Airmen of the Libyan National Army (LNA) can now make use of a MIG-29 fighter jet and Su-24 Fencer strike aircraft now made airworthy. A recent photograph published by LNA at the Jufra Air Base, shows one MiG-29 ‘Fulcrum’ fighter jet armed with R-73 & R-27 air-to-air missiles, with the caption stating that they were now flyable.
The MIG-29 and Su-24 were delivered to the LNA in May 2020, and they are operated by mercenary pilots pending when LNA pilots will complete their training on the types. Fouteen MiG-29 Fulcrum fighter jets and Sukhoi Su-24 Fencer bombers were delivered by Russia to Libya during the 2019 civil war.
During the delivery, these warplanes were tracked from Russia, where they made a stopover in Iran’s eastern Hamedan airbase, arriving They then flew on to Russia’s Khmeimim airbase in western Syria, where social media photographs clearly showed that they were unmarked. Russian Air Force jets then escorted them to Al-Jufra airbase in Libya, which was controlled by the Libyan National Army (LNA) group led by General Khalifa Haftar. The MiG-29s arrived at multiple bases in LNA-controlled eastern Libya. In June, one of the Libyan-based MiG-29s had flown a mission over the strategic coastal city of Sirte. The delivery came as GNA forces attempted to regain control of the area before the opposing sides agreed to a ceasefire in August.
Till date, Moscow still officially denies transferring these warplanes to Libya, claiming at one time that the warplanes in Al-Jufra in May were restored aircraft from the old Libyan Air Force. However, Col. Chris Karns, U.S. Africa Command’s (AFRICOM) Director of Public Affairs, counter this asertion, stating that “Libyans never had MiG-29s or Su-24s in their inventory, so anyone who says they ‘fixed their old planes’ is not representing the facts.” (While Libya did possess Soviet-built Su-24s in the past it never possessed MiG-29s).
During the conflict, Russian pilots, flew the aircraft but in an unofficial capacity, especially as the jets was unmarked at the time. At the time, some Libyans speculated that the aircraft’s pilots may belong to the Russian Private Military Contractors (PMCs) known ostensibly as ‘Wagner‘, or possibly ex-Russian Air Force pilots hired by that group.
“There is concern these Russian aircraft are being flown by inexperienced, non-state PMC mercenaries who will not adhere to international law; namely, they are not bound by the traditional laws of armed conflict,” said Bradford Gering, AFRICOM’s director of operations.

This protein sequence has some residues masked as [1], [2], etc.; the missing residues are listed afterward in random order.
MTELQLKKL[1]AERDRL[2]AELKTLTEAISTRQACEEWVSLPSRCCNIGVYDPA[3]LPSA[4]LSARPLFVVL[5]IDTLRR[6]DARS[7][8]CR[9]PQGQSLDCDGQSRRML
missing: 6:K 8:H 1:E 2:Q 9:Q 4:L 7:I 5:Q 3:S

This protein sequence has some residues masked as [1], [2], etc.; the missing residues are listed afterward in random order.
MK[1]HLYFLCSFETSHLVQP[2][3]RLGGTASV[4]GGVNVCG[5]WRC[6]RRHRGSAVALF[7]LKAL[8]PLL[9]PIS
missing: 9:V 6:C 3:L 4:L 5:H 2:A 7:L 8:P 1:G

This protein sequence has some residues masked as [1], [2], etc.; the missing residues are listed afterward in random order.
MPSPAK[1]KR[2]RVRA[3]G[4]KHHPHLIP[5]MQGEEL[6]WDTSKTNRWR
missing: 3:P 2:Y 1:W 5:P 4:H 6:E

At least two MiG-29 Fulcrum fighter jets, possibly piloted by shadowy Wagner crashed in Libya, says Rear Admiral Heidi Berg, U.S. Africa Command’s (AFRICOM) director of intelligence. One of the MiG-29 was apparently lost on June 28, while the other went down on Monday, September 7, 2020. It is not clear whether the two MiG-29s were shot down, suffered mechanical failure or crashed because of pilot error.
The arrival of the Russian-supplied combat jets, prompted Turkey to supply Korkut 35 mm self-propelled air-defense gun will work alongside the newly delivered Chinese QW-18 MANPADs.
Libyan forces reactivation of these two jets follows a pattern meant to sustain its very limited airpower capacity. In August 2019, a unique Mikoyan-Gurevich MiG-23 Flogger fighter jet was seen in Bnima airport Benghazi, Libya in service with Khalifa Haftars‘ Libyan National Army (LNA).
The MiG-23 Flogger which was formerly non-operational was made flyable by cannibalizing parts from other stricken aircraft. The MiG-23 later dubbed ‘Franken-Flogger‘ by LNA aviators was refurbished and made flyable again by attaching two sets of wings from different aircraft, on a separate centre fuselage. However, the much-loved MiG-23ML Flogger fighter/bomber aircraft was shot down by the Government of National Accord (GNA) forces using MANPADS (Man Portable Air Defense System) five months later.
Similarly, forces of the GNA, made two of Libya’s Mirage F-1s fighter jets flyable in June last year. The two Dassault Mirage F-1 fighters (serial numbers 502 and 508) along with its siblings had been effectively grounded since the Tripoli offensive in 2011 due to lack of spare parts.